The third recommendation is in direct response to Article 28 of the CRPD which requires States Parties to take measures to ensure people with disability have equal access to public housing programs. The DRC agrees in recommendation 7.36 – social housing processes and policies should be accessible and inclusive, particularly given the high proportion of people with disability who are social housing tenants.
Something Advocates regularly observe is disputes between public or community housing authorities and the NDIS about who should pay to make changes to a property to accommodate the accessibility needs of a tenant. In addition to the recommendations of the DRC, we’ve recommended that the housing and homelessness plan ought to clarify the federal and state governments responsibility for those changes, to make sure that any disputes about who foots the bill don’t get in the way of getting those changes made.
DANA also stressed that new social housing shouldn’t be relegated to new greenfield suburbs. Many new developments lack the connection to services and transport options required by people with disability, as well as separating many from their communities.
DANA’s Submission argues that efforts to substantially reduce homelessness are dependent on having a free and sustainable supply of appropriate housing to direct people towards. Our submission also highlights that ongoing and sustained levels of investment in social housing are necessary to ensure that the current shortfall of housing is adequately addressed, (earlier recommendations from Homelessness Australia have suggested a figure of 25,000 social homes a year is required to end homelessness). An increase in the availability of homes is crucial to ensure that people with disability have choice and control over where they live as well as to achieve other goals like the abolishment of group homes.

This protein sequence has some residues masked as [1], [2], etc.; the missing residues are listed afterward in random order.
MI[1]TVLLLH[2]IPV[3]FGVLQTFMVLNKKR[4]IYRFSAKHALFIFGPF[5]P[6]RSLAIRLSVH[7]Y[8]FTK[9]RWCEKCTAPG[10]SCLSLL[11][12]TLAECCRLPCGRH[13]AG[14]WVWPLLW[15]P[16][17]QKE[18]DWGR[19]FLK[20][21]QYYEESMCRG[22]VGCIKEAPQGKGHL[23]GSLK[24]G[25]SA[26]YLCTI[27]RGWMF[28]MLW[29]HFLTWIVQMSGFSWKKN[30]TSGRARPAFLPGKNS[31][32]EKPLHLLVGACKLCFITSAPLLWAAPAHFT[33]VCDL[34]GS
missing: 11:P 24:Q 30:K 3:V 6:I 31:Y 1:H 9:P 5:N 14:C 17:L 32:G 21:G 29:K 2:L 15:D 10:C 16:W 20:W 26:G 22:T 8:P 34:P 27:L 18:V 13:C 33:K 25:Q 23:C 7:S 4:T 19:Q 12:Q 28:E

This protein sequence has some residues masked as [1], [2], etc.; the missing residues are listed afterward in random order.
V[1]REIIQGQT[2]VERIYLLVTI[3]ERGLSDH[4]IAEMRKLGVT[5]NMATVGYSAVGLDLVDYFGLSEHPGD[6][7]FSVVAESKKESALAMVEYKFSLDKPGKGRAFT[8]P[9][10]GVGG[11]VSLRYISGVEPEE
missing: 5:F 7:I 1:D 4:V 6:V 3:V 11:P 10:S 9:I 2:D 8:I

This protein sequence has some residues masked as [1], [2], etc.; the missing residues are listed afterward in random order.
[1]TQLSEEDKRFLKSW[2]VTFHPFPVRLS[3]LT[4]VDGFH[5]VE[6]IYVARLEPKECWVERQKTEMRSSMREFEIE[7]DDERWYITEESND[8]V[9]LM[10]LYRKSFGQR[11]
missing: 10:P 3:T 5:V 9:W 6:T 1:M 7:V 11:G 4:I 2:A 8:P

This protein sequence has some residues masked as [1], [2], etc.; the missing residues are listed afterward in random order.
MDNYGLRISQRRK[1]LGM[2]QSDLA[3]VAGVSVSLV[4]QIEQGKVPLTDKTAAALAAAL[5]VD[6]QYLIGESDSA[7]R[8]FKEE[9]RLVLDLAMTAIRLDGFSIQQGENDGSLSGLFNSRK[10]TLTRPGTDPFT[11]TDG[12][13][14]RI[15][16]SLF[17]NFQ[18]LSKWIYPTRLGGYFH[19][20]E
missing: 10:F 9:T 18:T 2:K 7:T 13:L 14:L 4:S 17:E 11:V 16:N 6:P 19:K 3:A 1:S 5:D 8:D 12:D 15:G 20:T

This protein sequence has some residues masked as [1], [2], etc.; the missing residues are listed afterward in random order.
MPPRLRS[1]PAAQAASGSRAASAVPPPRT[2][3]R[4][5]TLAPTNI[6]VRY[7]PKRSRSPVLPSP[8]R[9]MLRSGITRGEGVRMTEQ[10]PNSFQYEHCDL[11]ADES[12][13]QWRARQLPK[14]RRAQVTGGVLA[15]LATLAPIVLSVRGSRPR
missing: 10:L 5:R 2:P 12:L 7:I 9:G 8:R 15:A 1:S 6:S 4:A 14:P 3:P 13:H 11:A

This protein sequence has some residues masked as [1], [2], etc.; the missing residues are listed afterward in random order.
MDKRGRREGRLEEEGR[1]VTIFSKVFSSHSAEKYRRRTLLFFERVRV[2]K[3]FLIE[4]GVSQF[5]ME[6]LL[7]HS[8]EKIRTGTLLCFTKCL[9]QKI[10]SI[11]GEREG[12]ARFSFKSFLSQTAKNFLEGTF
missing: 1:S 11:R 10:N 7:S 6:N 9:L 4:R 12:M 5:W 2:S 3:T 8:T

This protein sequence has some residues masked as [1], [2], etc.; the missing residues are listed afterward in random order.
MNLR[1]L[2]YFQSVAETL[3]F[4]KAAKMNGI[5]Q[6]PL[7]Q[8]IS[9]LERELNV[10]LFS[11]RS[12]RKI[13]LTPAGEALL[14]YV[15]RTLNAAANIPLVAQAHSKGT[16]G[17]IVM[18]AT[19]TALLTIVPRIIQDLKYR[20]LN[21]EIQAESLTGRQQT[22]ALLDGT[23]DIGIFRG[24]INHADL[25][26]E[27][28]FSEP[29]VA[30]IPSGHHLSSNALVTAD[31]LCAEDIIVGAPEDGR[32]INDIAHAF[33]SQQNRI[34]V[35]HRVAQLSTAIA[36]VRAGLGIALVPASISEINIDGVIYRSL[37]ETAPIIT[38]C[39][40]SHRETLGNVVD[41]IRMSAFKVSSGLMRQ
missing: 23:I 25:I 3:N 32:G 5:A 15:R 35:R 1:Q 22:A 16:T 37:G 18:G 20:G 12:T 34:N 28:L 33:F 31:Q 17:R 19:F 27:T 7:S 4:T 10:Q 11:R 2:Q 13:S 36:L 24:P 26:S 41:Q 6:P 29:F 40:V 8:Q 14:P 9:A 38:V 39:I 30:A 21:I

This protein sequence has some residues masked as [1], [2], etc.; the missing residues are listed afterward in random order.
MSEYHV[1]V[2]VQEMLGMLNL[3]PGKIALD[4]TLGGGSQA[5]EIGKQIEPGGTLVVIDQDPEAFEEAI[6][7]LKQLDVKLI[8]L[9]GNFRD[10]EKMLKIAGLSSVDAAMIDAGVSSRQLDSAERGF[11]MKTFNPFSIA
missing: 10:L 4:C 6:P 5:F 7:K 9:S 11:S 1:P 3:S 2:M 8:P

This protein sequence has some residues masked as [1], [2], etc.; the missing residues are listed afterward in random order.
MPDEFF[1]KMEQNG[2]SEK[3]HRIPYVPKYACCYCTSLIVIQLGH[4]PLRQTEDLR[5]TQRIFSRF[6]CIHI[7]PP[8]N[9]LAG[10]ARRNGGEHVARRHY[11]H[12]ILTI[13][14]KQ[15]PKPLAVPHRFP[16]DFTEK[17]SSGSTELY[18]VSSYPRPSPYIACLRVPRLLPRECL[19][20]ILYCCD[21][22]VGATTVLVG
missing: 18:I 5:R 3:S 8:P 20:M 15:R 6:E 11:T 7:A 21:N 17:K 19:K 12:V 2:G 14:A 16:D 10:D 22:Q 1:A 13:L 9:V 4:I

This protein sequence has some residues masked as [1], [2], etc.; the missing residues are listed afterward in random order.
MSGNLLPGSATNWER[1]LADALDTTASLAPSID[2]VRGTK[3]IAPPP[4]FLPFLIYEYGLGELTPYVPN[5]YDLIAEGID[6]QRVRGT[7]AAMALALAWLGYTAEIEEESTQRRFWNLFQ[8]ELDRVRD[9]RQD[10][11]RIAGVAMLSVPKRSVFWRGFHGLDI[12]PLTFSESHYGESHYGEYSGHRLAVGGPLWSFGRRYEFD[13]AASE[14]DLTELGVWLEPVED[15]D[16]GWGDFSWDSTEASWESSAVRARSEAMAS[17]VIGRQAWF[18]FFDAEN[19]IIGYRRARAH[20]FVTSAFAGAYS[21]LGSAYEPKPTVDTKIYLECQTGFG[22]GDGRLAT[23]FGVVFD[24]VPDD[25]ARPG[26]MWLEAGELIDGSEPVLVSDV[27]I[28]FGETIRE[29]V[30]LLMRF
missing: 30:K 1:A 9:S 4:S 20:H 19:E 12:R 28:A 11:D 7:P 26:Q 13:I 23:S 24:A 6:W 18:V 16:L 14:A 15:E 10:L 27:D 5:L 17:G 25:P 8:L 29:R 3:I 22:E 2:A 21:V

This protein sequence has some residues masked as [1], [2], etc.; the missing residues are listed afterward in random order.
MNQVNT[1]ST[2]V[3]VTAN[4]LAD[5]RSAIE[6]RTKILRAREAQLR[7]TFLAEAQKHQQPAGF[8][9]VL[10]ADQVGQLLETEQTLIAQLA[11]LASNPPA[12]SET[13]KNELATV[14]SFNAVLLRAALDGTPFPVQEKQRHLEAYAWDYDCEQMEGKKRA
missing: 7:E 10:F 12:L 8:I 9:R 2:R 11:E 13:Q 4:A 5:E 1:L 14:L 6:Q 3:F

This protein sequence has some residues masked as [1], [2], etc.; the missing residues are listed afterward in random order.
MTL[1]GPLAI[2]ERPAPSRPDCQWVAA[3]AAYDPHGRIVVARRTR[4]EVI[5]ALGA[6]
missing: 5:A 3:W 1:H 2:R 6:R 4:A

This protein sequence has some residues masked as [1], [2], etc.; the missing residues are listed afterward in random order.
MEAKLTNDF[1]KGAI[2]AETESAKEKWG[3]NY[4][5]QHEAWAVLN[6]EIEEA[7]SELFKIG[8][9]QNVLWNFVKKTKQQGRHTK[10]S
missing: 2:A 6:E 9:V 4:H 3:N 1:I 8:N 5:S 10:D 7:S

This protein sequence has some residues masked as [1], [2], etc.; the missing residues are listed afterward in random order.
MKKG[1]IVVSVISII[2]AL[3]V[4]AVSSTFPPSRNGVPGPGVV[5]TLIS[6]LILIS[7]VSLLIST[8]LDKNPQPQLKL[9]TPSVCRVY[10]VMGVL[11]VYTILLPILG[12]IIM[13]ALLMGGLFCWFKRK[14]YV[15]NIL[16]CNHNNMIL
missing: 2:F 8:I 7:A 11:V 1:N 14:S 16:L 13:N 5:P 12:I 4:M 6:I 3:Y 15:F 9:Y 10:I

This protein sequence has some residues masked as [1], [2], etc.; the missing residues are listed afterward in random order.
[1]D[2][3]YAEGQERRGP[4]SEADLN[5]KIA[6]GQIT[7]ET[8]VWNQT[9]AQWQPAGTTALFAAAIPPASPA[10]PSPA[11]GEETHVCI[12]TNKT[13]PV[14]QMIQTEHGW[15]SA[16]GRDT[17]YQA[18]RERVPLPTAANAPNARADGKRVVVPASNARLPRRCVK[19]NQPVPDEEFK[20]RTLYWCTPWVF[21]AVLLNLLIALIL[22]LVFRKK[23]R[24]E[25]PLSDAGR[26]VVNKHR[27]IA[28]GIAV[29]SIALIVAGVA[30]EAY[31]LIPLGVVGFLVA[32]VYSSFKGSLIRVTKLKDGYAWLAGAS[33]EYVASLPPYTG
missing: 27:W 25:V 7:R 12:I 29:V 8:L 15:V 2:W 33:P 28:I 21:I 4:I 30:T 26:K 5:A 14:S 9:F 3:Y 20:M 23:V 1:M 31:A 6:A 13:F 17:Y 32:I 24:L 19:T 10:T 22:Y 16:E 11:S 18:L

Tenancy and occupancy protections
DANA is pleased to see a recommendation for the abolition of no-grounds evictions recommended in 7.37, which would ensure that tribunals can consider a person’s disability when they have discretion to order an eviction, noting the disproportionate impact such provisions have on people with disability. We’re also glad that the DRC has acknowledged and valued the work that advocates and other legal support play in this area – recommending for substantial additional support for people with disability navigating tenancy disputes.
However, there are a couple of areas in this space where the government can go further. We’ve also recommended that governments consider ways to regulate the rate of rental increases for people living in private rentals. Abolishing no-grounds evictions will be a good step but very limited if a landlord can freely price a person out of their home at the end of their contract.
The very steep recent increases in rental costs are also having a very large impact on people with disability, many of whom are recipients of the DSP or Jobseeker payments. We have recommended additional increases to those support payments to make sure that people with disability can effectively participate in the market and that having a home doesn’t take up all of these payments.
The DRC also recommends at 7.47 about ensuring there are more protections in place for people in Supported Residential Services (SRS) such as boarding homes and so-called ‘tier 3’ residential services. This includes much more oversight and regulation of such settings and instituting more tenancy protections so that people aren’t evicted at short notice. We’ve also recommended that similar protections be put in place for group homes, including for the expansion of community visitor schemes and to consider allowing right of entry for advocates.
We are currently assessing the recommendations on Quality and Safeguarding and will post our analysis report shortly.